American El Paso: The Formative Years,
W. H. TIMMONs*
T HE EL PASO AREA IS THE PRODUCT OF TWO CULTURAL TRADITIONS-
the Spanish-Mexican North and the Anglo-American Southwest.
The two divide in the year 1848, when the Rio Grande became an
international boundary. During the Spanish and Mexican periods, the
area remained largely agricultural in character and consisted of six
settlements established along the right bank of the Rio Grande-El
Paso del Norte, San Lorenzo, Seneci, Ysleta, Socorro, and San Elizario.
With the exception of the ranch owned by Pasefio aristocrat Juan
Maria Ponce de Le6n, little development had taken place north of the
river. In the early 183os the shifting Rio Grande had formed a new
channel south of the old one, placing Ysleta, Socorro, and San Elizario
on what was known as "the Island." In accordance with the Treaty
of Guadalupe Hidalgo of February 2, 1848, which officially ended the
war between the United States and Mexico, the Rio Grande became an
international boundary between the two nations up to the point where
the river struck the southern boundary of New Mexico. All territory
north of the river thus became a part of the United States, and El Paso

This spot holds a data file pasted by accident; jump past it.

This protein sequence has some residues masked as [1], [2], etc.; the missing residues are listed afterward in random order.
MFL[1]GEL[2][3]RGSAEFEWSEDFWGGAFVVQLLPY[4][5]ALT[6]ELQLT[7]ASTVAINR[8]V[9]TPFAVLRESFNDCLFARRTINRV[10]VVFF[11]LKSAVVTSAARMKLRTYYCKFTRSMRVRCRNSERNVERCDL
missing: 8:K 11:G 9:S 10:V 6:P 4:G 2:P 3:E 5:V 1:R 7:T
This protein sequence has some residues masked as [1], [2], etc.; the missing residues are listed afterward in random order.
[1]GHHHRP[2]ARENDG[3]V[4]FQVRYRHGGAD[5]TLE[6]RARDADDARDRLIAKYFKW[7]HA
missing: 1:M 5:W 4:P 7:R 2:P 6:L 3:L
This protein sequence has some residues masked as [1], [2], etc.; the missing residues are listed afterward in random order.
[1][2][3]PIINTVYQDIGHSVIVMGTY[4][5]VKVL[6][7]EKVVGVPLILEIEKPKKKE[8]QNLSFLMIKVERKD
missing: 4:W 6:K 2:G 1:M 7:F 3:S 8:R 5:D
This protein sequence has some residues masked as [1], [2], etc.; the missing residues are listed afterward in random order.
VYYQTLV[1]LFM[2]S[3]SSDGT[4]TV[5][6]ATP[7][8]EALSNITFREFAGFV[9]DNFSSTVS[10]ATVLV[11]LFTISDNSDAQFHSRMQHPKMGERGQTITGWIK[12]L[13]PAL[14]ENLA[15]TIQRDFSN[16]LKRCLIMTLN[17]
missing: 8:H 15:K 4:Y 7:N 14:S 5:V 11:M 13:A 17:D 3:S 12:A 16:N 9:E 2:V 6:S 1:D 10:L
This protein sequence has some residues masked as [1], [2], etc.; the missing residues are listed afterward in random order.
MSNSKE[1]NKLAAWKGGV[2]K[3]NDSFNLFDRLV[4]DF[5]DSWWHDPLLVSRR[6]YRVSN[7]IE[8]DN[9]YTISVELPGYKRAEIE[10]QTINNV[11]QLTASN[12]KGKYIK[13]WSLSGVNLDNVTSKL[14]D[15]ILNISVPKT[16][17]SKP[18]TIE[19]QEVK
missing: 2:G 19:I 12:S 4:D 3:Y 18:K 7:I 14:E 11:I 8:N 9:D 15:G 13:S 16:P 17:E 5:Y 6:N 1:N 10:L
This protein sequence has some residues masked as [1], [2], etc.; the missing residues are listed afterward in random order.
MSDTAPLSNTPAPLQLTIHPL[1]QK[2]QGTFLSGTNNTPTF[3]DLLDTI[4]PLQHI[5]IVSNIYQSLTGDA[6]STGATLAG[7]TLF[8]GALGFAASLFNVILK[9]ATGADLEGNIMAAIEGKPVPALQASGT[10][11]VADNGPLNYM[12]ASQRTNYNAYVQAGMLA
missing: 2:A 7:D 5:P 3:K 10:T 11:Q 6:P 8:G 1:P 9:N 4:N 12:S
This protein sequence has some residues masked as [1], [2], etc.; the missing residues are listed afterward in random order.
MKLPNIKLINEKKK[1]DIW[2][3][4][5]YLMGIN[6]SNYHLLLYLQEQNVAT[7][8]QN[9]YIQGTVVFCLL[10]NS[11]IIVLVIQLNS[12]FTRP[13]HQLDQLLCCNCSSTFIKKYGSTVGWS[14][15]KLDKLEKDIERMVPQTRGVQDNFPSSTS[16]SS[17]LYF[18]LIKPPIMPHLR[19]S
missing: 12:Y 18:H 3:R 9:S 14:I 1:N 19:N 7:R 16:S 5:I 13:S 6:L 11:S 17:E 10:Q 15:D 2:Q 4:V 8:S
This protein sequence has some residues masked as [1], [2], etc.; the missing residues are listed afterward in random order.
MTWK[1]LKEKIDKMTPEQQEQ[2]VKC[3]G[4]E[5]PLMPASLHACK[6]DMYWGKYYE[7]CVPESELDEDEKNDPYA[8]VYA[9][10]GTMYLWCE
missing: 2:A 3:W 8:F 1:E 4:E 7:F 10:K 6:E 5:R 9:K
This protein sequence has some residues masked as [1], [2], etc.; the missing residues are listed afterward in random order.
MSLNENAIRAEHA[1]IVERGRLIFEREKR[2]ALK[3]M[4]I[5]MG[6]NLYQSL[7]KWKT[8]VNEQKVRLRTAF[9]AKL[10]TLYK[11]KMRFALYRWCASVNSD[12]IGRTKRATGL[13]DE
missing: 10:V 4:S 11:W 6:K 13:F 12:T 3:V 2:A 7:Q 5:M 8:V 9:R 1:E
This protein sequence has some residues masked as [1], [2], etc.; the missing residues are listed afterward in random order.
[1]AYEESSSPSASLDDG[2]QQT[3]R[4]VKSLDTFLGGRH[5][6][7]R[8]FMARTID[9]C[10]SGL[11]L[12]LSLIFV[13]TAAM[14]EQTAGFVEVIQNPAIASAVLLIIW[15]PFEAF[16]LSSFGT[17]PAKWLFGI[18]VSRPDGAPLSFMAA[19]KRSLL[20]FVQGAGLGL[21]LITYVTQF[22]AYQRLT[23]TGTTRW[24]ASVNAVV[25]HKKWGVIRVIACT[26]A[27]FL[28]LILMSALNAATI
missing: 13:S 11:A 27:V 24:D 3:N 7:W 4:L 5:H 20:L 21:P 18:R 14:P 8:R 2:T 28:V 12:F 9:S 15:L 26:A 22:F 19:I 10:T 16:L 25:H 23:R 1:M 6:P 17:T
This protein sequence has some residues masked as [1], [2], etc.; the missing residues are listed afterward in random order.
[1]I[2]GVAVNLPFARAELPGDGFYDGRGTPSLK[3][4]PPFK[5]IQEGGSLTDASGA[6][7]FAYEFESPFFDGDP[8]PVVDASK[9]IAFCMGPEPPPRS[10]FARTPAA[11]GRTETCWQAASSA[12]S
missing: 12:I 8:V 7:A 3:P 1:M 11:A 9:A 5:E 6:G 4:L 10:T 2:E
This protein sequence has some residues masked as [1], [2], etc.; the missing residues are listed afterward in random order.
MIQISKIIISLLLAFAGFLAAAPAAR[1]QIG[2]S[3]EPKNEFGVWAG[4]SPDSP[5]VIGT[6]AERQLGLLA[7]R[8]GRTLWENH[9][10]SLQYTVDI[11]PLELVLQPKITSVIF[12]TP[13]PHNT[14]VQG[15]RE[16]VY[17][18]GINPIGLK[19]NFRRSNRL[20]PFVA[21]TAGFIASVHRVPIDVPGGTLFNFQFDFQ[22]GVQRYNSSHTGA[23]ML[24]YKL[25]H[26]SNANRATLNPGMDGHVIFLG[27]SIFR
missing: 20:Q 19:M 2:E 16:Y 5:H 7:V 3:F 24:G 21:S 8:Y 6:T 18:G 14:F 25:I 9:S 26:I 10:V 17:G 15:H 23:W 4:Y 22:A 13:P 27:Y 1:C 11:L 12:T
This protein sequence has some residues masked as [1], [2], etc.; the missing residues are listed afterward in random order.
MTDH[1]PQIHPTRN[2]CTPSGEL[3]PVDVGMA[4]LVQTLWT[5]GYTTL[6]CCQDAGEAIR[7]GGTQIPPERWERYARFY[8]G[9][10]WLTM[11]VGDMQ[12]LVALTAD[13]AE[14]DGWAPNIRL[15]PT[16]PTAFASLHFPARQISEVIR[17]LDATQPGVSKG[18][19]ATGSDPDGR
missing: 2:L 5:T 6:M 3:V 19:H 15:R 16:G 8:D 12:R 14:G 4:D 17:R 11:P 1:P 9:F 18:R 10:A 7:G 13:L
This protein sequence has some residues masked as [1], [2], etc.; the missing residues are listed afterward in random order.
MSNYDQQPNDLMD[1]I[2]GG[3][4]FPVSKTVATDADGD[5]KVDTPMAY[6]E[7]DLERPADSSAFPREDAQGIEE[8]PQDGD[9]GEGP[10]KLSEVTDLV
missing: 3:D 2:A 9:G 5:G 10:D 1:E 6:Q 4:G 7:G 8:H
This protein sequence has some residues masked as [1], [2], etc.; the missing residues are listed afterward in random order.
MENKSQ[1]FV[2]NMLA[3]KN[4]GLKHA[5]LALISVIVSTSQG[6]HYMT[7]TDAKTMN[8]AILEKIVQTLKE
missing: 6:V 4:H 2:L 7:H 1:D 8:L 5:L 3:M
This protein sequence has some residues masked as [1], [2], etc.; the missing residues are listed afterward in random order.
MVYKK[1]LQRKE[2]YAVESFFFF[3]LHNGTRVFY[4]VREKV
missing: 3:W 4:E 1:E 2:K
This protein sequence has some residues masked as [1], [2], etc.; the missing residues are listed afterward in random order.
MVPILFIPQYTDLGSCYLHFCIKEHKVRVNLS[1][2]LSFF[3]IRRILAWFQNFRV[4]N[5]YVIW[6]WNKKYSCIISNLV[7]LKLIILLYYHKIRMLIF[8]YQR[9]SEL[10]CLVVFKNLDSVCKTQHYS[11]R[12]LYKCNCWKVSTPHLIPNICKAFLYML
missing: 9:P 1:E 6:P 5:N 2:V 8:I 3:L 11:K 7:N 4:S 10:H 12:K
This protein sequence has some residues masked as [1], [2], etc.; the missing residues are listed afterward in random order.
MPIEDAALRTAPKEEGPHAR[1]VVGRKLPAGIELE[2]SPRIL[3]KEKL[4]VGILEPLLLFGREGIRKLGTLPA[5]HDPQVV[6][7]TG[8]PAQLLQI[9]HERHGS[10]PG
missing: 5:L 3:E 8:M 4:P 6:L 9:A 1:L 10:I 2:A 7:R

del Norte, the largest of the settlements south of the river, became a
To the California emigrants of 1849 who braved hundreds of miles
of the vast dry plain of western Texas, a region virtually without tim-
ber, grassland, or water, El Paso del Norte, with its cottonwood trees,
gardens, vineyards, town plaza, adobe structures with thick walls and
shaded entrances, must have seemed like a true oasis in the desert.
Overnight the gold rush brought in hordes of adventurers, oppor-
tunists, and characters larger than life, transforming the quiet, sleepy
*W. H. Timmons is professor emeritus of history at the University of Texas, El Paso,
and is the author of several studies, including Morelos of Mexico: Priest, Soldier, States-
1W. H. Timmons, "The El Paso Area in the Mexican Period, 1821-1848," Southwestern
Historical Quarterly, LXXXIV (July, 1980), 1-2, 24, 27-28; J. J. Bowden, The Ponce de
Le6n Land Grant (El Paso, Tex., 1969), 3-5; J. J. Bowden, Spanish and Mexican Land
Grants in the Chihuahuan Acquisition (El Paso, Tex., 1971), 131.
Texas State Historical Association. The Southwestern Historical Quarterly, Volume 87, July 1983 - April, 1984. Austin, Texas. The Portal to Texas History. http://texashistory.unt.edu/ark:/67531/metapth117150/. Accessed September 2, 2015.